Brock, Niagara receive funding for updates, maintenance

Brock University and Niagara College will receive increased funding from the Government of Ontario to address maintenance backlogs, complete necessary repairs and upgrades, and to provide students, instructors, and staff with a safe and modern learning environment. Niagara will receive nearly $2.47M and Brock will receive $2.95M. Niagara will also receive $745K in capital funding for instructional equipment and resources. “The first-class education students receive at our postsecondary institutions is critical to the future of Ontario, our economy, and the prosperity of our people,” said Ross Romano, ON Minister of Colleges and Universities. “That is why our government is committed to providing annual funding that will help our colleges and universities renew and modernize their facilities.” Niagara (ON)

Conseil des Métiers d’Art, Cégep du Vieux-Montréal partner on building restoration program

Conseil des Métiers d’Art has partnered with Cégep du Vieux-Montréal to offer a course to train stone masons, carpenters, and cabinet-makers to maintain Quebec City’s heritage buildings. The 15-week course, which will be taught by distance and in-person, will cover how to assess buildings and appropriate interventions based on the building’s construction and style. “We noticed that this expertise was on the way to being lost,” said France Girard, project manager in architecture and heritage at the Conseil des Métiers d’Art. “The preservation and transmission of this know-how is directly linked to the preservation and transmission of our heritage.” CBC (QC)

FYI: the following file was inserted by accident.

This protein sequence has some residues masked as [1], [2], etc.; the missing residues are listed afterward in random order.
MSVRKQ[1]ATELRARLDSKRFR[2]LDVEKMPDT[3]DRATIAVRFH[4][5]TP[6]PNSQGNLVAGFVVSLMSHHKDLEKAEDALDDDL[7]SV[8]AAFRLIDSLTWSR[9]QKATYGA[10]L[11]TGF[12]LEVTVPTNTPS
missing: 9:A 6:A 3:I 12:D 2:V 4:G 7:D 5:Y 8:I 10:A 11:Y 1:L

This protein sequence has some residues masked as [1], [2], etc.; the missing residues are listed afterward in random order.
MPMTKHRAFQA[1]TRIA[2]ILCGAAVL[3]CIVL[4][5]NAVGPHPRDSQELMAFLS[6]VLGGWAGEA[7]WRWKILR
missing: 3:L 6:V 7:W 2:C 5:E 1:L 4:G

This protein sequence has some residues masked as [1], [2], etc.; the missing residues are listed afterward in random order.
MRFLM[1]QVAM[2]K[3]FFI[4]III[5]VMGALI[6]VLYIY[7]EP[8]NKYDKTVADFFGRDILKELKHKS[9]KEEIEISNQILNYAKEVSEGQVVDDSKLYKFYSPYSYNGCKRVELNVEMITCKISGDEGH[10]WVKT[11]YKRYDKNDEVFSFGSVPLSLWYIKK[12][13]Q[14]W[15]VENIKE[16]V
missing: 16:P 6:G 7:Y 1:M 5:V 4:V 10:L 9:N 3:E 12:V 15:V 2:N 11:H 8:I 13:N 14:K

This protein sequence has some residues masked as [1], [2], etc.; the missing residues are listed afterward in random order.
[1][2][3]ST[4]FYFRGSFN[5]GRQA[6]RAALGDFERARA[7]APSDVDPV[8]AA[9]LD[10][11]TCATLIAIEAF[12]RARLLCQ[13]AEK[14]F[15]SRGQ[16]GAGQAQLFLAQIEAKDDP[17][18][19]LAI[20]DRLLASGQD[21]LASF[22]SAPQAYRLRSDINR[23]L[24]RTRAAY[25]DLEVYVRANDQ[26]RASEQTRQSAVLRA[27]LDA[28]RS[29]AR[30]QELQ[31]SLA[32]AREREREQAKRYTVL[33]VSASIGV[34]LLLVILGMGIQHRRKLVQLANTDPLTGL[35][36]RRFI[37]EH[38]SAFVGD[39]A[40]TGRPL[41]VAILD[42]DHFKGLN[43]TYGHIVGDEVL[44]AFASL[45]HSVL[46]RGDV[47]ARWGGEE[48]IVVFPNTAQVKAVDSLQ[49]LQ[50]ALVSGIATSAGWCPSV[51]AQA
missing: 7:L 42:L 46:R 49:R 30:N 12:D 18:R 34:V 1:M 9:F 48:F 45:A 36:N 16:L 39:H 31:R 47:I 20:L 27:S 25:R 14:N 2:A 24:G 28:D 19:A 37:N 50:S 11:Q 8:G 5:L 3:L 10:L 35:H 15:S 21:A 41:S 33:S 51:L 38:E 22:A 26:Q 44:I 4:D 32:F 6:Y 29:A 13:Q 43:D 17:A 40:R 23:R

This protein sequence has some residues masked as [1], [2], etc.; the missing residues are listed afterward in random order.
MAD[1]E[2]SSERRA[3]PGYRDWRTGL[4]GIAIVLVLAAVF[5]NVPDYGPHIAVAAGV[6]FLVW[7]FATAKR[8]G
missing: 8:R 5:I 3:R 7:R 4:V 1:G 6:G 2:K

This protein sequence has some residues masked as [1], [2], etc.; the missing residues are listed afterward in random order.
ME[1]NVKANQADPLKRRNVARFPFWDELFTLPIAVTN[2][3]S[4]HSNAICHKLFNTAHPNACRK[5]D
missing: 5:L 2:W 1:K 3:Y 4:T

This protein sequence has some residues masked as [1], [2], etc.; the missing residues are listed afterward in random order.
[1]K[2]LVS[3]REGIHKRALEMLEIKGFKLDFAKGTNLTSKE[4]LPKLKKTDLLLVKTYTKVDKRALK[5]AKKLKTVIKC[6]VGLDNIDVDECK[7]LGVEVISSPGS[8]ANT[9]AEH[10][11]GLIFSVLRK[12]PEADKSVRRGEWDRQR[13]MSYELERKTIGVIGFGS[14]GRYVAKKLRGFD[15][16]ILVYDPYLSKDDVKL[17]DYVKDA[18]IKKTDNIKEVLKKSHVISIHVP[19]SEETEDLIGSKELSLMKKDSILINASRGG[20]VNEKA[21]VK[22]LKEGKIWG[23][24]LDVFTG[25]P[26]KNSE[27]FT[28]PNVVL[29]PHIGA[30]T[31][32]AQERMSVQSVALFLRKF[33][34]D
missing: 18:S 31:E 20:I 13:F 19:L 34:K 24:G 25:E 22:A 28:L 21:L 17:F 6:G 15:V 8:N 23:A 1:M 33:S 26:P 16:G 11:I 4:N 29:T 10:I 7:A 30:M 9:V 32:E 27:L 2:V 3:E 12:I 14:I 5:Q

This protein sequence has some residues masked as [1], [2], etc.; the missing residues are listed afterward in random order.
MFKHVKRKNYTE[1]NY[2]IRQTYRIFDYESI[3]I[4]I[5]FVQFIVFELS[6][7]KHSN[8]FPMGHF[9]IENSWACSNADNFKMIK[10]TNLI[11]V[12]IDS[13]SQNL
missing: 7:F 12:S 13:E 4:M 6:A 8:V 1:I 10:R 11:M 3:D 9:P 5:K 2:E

Students create, participate in caring initiatives

Postsecondary students across Canada are working together to launch care initiatives and respond to the needs of those in their communities. A McGill University student has founded Meals for Milton-Parc, which provides hot meals, hygiene kits, and warm clothing packages to those without homes in the area. Students at Thompson Rivers University are creating and handing out bags filled with fresh fruit and other supplies to their local homeless community. Athletes at Carleton University are using the time that would normally go towards competitions to connect with residents of a local long-term care home. CBC (McGill) | Castanet Kamloops (TRU) | CBC (Carleton) (National)

ON Court of Appeal finds UWaterloo failed to accommodate man with disability

Ontario’s Court of Appeal has found that the University of Waterloo discriminated against a potential student through failing to provide accommodation within the admissions process. The article explains that applicant Roch Longueépée applied to UWaterloo in 2013, but was turned down as “unlikely to succeed.” CBC says that the Human Rights Tribunal of Ontario initially found that UWaterloo had treated him with compassion; when Longueépée appealed this decision, the divisional court found that UWaterloo had failed to accommodate Longueépée during the admissions process. CBC | The Star (ON)

Making the first day of a course effective: Opinion

Instructors should try to make the first day of a course engaging and effective, writes Denise K Magner. The author writes that instructors should use the flexibility they have on the first day to gain student engagement. Rather than reading the syllabus out loud, instructors could begin by sparking curiosity about the course topics before referencing how the syllabus will guide students through those topics to satisfy their curiosity. Magner also suggests giving students a challenging task to complete before they have learned the skills they need to succeed at it in order to get a clear view of students’ current understanding of the subject. The Chronicle of Higher Ed (International)